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Seminars

What can data do for us?

An online seminar series hosted by the TETRARCHs team, 2023-2025.

How we re-use data is a topic of pressing importance across professions, fields of practice, organisations and communities locally and around the world. We may question how existing datasets (e.g., personal data, object-related data, geographic data, environmental data, economic data, or any form of data, metadata or paradata) are being applied to address new social issues or to think creatively about long-standing cultural concerns. We can query if, how and why we are using these data to achieve forms of innovation or to foster just, equitable and sustainable futures for human and more-than-human communities. And we must ask whether these data are actually structured in fashions that can realistically facilitate justice, equity or sustainability.

What can data do for us? is a 3-year online seminar series (2023-2025) centred around exploring and challenging approaches to data reuse in the arts, culture and social sciences, and showcasing unusual or provocative experiments in such reuse. Through one-hour webinars, international speakers working across industry, the charitable sector, the educational and academic sectors, government and beyond are invited to inspire and stretch us into considering the social and cultural impacts of our myriad datasets and what can and cannot be achieved in today’s data landscape. This series is a product of TETRARCHs (Transforming Data Reuse in Archaeology), an international research project supported by CHANSE (Collaboration of Humanities and Social Sciences in Europe). TETRARCHs aims to experiment with the re-use of archaeological data (from photos and illustrations, reports and captions, to 3D reconstructions and LIDAR) to tell stories and share findings about the past in ways that are democratic, stimulating and nurturing of more just futures. In so doing, we hope to transform approaches to data reuse not only within archaeology and history, but across cultural spheres more broadly.

If you are interested in contributing to our seminar series, please get in touch with us at: hello[at]tetrarchs.org .

TETRARCHs is supported by the Arts and Humanities Research Council (AHRC) in the UK, the Research Council of Lithuania, the Ministry of Education, Science and Sport in Slovenia, the FORTE Swedish Research Council for Health, Working life and Welfare in Sweden, and the Research Foundation – Flanders (FWO) in Belgium under the CHANSE ERA-NET Co-fund programme, which has received funding from the European Union’s Horizon 2020 Research and Innovation Programme, under Grant Agreement no 101004509.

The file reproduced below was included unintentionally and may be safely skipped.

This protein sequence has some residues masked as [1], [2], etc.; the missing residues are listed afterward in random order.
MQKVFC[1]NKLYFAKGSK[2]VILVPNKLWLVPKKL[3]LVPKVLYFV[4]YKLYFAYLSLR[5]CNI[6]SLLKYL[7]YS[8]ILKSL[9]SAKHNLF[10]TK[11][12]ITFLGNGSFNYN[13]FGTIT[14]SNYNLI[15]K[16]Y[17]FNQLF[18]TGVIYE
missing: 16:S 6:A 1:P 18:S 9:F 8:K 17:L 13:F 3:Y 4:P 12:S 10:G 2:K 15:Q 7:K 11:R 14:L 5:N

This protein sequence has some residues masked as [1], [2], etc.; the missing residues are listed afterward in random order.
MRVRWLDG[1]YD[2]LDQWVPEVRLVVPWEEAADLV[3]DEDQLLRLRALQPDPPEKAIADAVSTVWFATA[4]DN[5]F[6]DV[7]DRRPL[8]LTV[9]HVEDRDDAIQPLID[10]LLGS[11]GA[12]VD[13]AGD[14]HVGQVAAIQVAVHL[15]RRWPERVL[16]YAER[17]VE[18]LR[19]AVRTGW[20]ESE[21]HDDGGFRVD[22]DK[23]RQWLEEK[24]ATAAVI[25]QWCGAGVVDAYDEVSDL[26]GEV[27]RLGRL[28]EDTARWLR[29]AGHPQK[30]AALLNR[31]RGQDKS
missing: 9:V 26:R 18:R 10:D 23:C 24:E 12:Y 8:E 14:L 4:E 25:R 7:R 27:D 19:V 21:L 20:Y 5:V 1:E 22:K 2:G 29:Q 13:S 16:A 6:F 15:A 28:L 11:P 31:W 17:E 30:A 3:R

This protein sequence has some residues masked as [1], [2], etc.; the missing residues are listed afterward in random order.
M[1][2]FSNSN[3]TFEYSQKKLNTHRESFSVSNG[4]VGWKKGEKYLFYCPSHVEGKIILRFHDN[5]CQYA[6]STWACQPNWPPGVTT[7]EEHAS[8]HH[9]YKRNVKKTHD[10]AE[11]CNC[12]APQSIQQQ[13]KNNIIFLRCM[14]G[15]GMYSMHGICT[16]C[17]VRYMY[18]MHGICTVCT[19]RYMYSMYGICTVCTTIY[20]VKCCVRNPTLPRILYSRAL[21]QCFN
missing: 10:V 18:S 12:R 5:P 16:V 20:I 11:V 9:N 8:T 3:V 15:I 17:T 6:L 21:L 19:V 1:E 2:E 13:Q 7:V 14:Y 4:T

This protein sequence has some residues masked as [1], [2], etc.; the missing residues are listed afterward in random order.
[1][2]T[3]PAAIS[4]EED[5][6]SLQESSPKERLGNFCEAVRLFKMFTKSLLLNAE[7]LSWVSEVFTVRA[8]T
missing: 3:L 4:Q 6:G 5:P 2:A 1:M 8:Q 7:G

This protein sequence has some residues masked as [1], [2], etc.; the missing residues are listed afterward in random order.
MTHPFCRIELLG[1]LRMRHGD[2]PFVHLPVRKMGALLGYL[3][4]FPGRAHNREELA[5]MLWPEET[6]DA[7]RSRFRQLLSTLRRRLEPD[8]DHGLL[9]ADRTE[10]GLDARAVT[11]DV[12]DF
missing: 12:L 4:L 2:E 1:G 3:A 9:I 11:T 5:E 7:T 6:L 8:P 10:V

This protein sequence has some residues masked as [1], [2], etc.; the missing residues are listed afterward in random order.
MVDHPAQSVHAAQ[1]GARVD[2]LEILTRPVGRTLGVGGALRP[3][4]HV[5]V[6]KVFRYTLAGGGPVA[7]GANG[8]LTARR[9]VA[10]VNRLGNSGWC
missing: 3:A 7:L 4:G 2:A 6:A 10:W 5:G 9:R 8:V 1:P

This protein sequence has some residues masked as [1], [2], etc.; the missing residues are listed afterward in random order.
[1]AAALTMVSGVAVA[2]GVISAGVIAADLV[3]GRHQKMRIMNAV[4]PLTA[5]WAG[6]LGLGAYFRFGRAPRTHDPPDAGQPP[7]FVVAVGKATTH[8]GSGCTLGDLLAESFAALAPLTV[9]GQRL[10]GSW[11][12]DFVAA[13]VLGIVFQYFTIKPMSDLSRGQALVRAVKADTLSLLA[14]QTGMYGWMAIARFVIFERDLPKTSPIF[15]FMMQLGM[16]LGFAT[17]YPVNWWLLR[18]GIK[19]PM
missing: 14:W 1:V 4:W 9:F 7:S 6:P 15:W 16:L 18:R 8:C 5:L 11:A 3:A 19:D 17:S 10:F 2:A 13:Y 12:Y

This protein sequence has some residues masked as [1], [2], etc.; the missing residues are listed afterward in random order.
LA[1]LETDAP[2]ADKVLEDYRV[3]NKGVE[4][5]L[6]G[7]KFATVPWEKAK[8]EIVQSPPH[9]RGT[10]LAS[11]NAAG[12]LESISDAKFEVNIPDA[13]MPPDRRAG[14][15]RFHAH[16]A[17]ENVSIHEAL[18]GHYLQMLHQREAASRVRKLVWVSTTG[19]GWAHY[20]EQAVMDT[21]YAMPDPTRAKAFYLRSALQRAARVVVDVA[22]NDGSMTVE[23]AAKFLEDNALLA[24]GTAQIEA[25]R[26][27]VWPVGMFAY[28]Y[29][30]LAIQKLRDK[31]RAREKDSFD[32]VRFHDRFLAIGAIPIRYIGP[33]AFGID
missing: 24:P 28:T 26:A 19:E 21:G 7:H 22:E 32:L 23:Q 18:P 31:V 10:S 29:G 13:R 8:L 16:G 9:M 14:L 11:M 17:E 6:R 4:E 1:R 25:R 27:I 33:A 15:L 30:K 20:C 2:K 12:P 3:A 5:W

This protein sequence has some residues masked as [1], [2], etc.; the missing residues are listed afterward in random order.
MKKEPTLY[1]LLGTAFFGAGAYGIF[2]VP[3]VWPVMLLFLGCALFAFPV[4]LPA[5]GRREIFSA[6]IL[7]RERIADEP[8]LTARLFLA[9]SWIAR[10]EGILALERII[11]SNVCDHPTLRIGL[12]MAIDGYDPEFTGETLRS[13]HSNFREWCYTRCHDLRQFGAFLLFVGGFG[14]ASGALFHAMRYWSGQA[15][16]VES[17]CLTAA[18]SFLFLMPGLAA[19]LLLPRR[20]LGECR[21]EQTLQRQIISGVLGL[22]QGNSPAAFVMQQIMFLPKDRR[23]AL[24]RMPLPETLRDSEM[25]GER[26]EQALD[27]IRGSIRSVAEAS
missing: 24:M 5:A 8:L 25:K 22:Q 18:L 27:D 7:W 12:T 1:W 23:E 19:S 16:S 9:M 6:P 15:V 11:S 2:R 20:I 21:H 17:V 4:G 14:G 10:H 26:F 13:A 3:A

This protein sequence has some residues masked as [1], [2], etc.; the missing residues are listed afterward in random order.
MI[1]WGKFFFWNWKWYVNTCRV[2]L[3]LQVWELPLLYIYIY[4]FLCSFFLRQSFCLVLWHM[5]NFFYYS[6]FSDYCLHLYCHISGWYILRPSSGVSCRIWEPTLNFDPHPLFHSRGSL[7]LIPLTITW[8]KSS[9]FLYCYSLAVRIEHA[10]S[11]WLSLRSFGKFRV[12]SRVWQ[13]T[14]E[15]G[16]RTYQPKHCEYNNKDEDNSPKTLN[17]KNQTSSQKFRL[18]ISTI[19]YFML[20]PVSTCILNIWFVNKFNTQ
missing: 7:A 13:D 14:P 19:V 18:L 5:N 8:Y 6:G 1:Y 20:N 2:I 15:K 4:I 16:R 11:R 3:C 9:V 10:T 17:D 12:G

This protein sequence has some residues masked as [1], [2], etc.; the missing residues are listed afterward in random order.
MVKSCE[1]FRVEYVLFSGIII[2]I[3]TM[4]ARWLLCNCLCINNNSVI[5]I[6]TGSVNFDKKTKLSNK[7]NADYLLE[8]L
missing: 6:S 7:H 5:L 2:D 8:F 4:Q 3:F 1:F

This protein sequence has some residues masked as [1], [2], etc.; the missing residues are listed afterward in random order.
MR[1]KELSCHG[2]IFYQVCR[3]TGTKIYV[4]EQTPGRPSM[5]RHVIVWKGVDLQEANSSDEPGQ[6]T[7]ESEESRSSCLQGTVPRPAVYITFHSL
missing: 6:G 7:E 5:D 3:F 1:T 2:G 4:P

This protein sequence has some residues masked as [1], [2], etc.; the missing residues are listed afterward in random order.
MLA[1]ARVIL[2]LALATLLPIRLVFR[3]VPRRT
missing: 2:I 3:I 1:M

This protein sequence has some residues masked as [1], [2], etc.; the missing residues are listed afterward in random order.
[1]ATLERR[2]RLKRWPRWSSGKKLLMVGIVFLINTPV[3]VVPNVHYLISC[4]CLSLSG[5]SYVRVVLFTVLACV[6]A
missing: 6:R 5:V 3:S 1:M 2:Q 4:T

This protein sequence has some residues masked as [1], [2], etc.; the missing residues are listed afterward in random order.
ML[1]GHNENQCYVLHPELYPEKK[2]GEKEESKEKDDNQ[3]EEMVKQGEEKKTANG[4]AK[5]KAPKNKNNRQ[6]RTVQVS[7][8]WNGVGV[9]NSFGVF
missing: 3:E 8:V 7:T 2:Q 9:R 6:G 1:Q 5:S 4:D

Categories
Seminars

February 2023: Our First TETRARCHs Seminar

Edisa Lozić and Benjamin Štular

“Making archaeological LiDAR more accessible: why and how”

15/02/2023

In the last two decades, archaeological LiDAR has become an essential part of archaeological prospection and landscape archaeology. However, it is too often used as an opaque digital method, which keeps it within the realm of a specialist field. We believe that steps towards theoretically aware, impactful, and reproducible research are needed.

Recently we have taken several steps in this direction. First, we have focused our attention on enabling LiDAR specialists to effortlessly create the necessary meta- and paradata and also to implement archaeology-specific processing of LiDAR data from point cloud to enhanced visualisations. Currently, we are focusing on enabling “general” archaeologists, that is, non-LiDAR specialists, to critically engage with LiDAR data and derived archaeological information. In other words, to understand archaeological LiDAR as a reciprocal practice of knowledge creation, while acknowledging the circumstances in which this knowledge is created, thus viewing technology as a process and not just a product. To this end, we have developed a concept and demonstrator for an Executable Map Paper (EMaP). EMaP is a type of executable paper that strives to achieve the goals of Open Science. The proposed technical solution is based on a PDF frontend, a persistency layer, and a hyperlinked interactive map. The concept is applicable to all map-reliant science, such as geography, geology, or any kind of geoscience.

In this talk we will present the opening up of archaeological LiDAR, from theoretical background to past and current results and an outlook on the near future.

About the presenters

Assist. Prof. Dr. Edisa Lozić is a researcher at ZRC SAZU specialising in archaeological LiDAR, artificial intelligence in cultural heritage, and Classical Archaeology.

She is project leader of the research project Identifying quarries in the Roman Pannonia and principal investigator of the AI4Europe and TEtrARCHs projects. She lectured at universities in Austria and Slovenia and is author of a scientific monograph and numerous articles published in international journals as well as co-author of the Open LiDAR Toolbox software.

Assoc. Prof. Dr. Benjamin Štular is a research advisor at ZRC SAZU. His background is in landscape archaeology and GIS. He has over a decade of experience in airborne LiDAR, including algorithm and software development. In addition, he is involved in digital data management for cultural heritage both as a researcher and in implementation at institutional and national level. Currently, he is focusing on machine learning applications in spatial analysis.

He published numerous scientific books and articles and is co-author of the Open LiDAR Toolbox software. He lectured at universities in the USA, Ireland, Austria, and Slovenia, and managed and coordinated numerous research projects including as a project leader of the ERC pilot project Methodological Maturity of Airborne LiDAR in Archaeology and as a partner principal investigator on ARIADNE and ARIADNEplus.